The influence of strategic orientations on business performance and mediating role of entrepreneurial orientation relationship among technology, market orientations and business performance in Korean technology intensive SMEs

  • Lee Do Hyung

    Student thesis: Doctoral Thesis


    Few can surely doubt that Korean industry and the Korean economy is now competing on the world stage and winning. Whether its Samsung Electronics or Kia automobiles, in terms of technology intensive industries, the Korean rise to the top of the class has been impressive. While the large conglomerates or chaebol have been successful the Korean SME sector has not. The Korean government is aware of this situation and has introduced a range of measures to address this entrepreneurship and small firm weakness. One of these schemes is the Inno-biz certification programme. This paper examines entrepreneurship within the SME sector in South Korea and investigates the strategic orientation of innovative small firms. It presents the findings from a survey of 426 firms in Korea that have been registered with the Inno-biz certification programme.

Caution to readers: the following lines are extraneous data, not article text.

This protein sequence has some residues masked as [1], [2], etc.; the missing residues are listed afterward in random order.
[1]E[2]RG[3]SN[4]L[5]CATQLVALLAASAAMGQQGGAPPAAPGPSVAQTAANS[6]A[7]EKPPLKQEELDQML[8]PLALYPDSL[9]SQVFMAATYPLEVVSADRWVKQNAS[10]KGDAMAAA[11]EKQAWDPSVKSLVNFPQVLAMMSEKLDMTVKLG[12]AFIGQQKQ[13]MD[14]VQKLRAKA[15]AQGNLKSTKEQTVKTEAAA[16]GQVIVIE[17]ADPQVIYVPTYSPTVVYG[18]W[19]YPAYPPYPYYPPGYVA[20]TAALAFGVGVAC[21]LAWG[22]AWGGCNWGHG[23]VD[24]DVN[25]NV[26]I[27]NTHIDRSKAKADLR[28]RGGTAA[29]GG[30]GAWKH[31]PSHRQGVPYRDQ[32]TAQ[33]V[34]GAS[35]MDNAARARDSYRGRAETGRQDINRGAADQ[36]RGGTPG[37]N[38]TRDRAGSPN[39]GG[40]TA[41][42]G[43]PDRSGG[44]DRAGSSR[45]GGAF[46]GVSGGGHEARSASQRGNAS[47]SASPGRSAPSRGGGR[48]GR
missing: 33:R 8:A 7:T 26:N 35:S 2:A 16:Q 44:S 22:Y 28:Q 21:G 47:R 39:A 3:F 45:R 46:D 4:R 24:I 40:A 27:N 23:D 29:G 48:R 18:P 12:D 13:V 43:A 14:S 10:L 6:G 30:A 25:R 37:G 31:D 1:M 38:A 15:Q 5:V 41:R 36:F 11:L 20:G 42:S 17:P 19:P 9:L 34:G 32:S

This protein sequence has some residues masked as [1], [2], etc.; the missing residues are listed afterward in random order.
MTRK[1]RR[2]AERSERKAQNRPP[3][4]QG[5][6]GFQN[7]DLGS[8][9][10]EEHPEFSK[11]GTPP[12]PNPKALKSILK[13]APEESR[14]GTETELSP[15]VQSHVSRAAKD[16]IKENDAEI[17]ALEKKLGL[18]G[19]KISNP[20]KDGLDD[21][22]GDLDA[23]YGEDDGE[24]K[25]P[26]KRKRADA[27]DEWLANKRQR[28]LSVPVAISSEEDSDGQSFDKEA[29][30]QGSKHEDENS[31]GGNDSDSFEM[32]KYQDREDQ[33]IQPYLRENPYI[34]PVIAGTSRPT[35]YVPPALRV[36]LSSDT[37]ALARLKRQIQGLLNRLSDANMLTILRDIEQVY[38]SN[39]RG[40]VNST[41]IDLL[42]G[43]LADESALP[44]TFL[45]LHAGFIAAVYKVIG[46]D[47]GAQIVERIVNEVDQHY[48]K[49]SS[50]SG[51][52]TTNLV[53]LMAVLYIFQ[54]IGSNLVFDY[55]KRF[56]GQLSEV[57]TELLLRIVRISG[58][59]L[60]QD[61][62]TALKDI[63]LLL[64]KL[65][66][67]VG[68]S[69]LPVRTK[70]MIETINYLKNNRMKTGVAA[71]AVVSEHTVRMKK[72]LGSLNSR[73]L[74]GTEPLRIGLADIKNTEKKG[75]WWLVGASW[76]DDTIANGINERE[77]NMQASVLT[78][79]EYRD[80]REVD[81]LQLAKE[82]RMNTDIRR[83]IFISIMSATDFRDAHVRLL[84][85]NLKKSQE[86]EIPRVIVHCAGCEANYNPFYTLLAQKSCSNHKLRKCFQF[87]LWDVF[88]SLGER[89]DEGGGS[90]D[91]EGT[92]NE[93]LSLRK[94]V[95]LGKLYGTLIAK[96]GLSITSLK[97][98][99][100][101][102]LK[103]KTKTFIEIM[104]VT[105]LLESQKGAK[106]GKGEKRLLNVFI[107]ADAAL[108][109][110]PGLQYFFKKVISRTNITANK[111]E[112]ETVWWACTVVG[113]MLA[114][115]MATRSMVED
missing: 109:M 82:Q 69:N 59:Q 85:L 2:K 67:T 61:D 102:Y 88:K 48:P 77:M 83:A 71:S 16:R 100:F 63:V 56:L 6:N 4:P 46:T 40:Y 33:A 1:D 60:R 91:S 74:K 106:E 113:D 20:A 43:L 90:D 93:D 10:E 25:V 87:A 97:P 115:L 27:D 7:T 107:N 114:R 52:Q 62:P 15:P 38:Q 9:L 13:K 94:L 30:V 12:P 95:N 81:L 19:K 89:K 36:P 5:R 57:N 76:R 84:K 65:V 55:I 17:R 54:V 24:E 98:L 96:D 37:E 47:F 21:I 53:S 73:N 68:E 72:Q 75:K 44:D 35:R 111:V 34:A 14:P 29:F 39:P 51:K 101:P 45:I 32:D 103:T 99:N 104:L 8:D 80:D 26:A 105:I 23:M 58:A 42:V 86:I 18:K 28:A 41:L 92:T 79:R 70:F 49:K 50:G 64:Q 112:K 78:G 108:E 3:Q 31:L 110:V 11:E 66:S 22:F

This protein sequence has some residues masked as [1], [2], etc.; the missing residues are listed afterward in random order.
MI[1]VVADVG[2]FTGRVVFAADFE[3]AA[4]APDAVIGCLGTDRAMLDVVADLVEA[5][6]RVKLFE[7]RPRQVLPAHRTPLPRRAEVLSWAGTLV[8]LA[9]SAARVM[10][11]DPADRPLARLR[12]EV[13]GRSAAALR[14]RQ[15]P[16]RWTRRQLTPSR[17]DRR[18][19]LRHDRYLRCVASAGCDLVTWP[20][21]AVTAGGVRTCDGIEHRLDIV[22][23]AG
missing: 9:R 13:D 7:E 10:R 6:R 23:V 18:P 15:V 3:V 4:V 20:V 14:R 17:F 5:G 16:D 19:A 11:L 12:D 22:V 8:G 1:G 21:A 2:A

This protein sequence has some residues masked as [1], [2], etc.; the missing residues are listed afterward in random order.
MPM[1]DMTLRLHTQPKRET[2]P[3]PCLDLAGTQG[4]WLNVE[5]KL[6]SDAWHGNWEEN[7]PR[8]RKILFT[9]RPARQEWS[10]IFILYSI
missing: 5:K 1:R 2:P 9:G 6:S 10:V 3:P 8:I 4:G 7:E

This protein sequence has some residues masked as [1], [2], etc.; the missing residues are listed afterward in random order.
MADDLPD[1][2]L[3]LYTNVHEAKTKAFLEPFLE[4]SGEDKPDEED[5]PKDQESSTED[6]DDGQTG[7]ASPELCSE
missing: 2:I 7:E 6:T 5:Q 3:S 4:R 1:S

This Ph.D research project investigates the characteristics of Korean technology intensive small companies. In particular it investigates the relationships among technology orientation, market orientation, entrepreneurial orientation and business performance in the South Korean context. The empirical findings of this research suggest that the appropriate interrelationship actively provide an organisation with the ability to achieve and maintain competitive advantage. Market and technology orientations do not directly affect business performances. However, it turns out that market and technology orientations can positively affect business performances but only through entrepreneurial orientation. The implication here is that for Korean technology intensive small firms, market and technology orientations can improve business performance only when it is combined with entrepreneurial orientation.
    The research contributes to our understanding of how SMEs can improve their business performance (Hakala, 2010). It shows that to achieve and maintain a positive business performance, it is vital that a firm is able to possess an organizational structure that integrates and incorporates all three of these areas into a coordinated framework that allows innovative activities to take advantage of the benefits that all three of these orientations allow. It is hoped that this research and the findings stemming from it can aid future research into the area of improving managerial practices, and to open the door to further research that looks further into these three constructs and the respective interrelationships that exist between them.
    Date of Award2011
    Original languageEnglish
    Awarding Institution
    • University of Portsmouth
    SupervisorPaul Trott (Supervisor), Rhee Jae-Hoon (Supervisor) & Andreas Hoecht (Supervisor)

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